Crude inventories contain mixed surprises
The weekly US crude oil inventory data from the Department of Energy held at least a couple of surprises Wednesday, as crude oil stockpiles were up by 200,000 barrels in the week ending July 29 and gasoline stockpiles were down more than had been expected.
The rise in crude oil inventories came mostly on an increase of 11 million barrels per day in imports. Gasoline inventories were down substantially more than expected, falling by 4 million barrels on the week.
This decline was partly attributed to drops in domestic output, and sent September delivery gasoline futures on the New York Mercantile Exchange up by 1.34 cents to $1.7940 per gallon.
Distillate inventories were up by 1.5 million barrels on the week, the twelfth weekly increase in a row.
Crude oil prices were down on the inventories data, after having been up in early trading. West Texas Intermediate for September delivery closed at $60.86 per barrel, down $1.03 from Tuesday’s close, after having gone as high as $62.50 during the day.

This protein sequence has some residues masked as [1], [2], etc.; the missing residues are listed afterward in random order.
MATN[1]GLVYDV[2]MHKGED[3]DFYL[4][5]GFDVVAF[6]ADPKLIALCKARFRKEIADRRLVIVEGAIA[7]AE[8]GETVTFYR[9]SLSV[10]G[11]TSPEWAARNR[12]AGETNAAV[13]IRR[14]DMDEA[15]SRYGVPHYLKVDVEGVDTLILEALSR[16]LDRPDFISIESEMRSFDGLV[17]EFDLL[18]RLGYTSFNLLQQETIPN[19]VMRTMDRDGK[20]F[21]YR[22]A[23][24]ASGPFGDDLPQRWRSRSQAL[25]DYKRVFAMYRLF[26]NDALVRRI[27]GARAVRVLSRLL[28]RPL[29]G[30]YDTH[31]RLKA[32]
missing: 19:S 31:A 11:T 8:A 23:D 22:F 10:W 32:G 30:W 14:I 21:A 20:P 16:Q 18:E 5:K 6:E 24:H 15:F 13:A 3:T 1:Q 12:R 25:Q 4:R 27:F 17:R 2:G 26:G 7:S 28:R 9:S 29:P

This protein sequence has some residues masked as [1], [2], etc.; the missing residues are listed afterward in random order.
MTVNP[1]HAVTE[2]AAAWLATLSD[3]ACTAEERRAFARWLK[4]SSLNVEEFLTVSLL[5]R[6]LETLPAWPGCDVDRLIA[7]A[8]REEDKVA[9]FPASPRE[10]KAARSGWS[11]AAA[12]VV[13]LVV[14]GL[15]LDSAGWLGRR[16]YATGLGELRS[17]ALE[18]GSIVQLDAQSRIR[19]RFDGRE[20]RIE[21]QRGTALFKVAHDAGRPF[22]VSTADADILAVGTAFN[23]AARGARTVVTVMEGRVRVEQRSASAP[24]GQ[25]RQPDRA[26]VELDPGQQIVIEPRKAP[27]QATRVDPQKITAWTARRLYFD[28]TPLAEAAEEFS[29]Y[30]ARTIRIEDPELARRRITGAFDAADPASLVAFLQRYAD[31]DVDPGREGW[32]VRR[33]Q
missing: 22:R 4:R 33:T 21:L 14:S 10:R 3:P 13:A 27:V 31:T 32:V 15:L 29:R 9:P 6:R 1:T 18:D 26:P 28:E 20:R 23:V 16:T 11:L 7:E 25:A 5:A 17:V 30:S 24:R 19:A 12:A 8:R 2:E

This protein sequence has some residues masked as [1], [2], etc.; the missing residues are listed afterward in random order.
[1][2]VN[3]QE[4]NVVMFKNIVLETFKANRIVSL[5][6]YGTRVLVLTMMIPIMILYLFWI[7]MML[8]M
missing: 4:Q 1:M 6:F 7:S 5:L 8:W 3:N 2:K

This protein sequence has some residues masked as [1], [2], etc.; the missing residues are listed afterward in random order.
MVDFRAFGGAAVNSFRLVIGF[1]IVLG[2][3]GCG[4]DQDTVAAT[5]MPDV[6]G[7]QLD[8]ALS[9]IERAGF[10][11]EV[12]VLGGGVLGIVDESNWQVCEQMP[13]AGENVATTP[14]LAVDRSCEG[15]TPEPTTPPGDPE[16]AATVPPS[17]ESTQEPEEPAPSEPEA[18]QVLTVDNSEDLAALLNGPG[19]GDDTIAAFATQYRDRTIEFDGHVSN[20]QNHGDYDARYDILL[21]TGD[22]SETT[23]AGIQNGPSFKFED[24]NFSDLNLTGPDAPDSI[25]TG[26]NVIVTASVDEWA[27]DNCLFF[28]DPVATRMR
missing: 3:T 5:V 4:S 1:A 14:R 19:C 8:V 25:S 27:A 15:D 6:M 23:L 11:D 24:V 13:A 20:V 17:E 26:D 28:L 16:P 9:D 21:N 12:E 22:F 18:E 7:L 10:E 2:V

Brent crude on the International Petroleum Exchange closed down by 97 cents at $59.65 per barrel after rising to $61.26 earlier.
The higher prices before the release of inventories figures was due in large part to a revised estimate of the number of tropical storms and hurricanes expected this season.
The US National Oceanic and Atmospheric Administration said earlier this week that it expects 21 tropical storms in the Atlantic, up from an earlier forecast of 15, and that nine of those storms are expected to strengthen into hurricanes.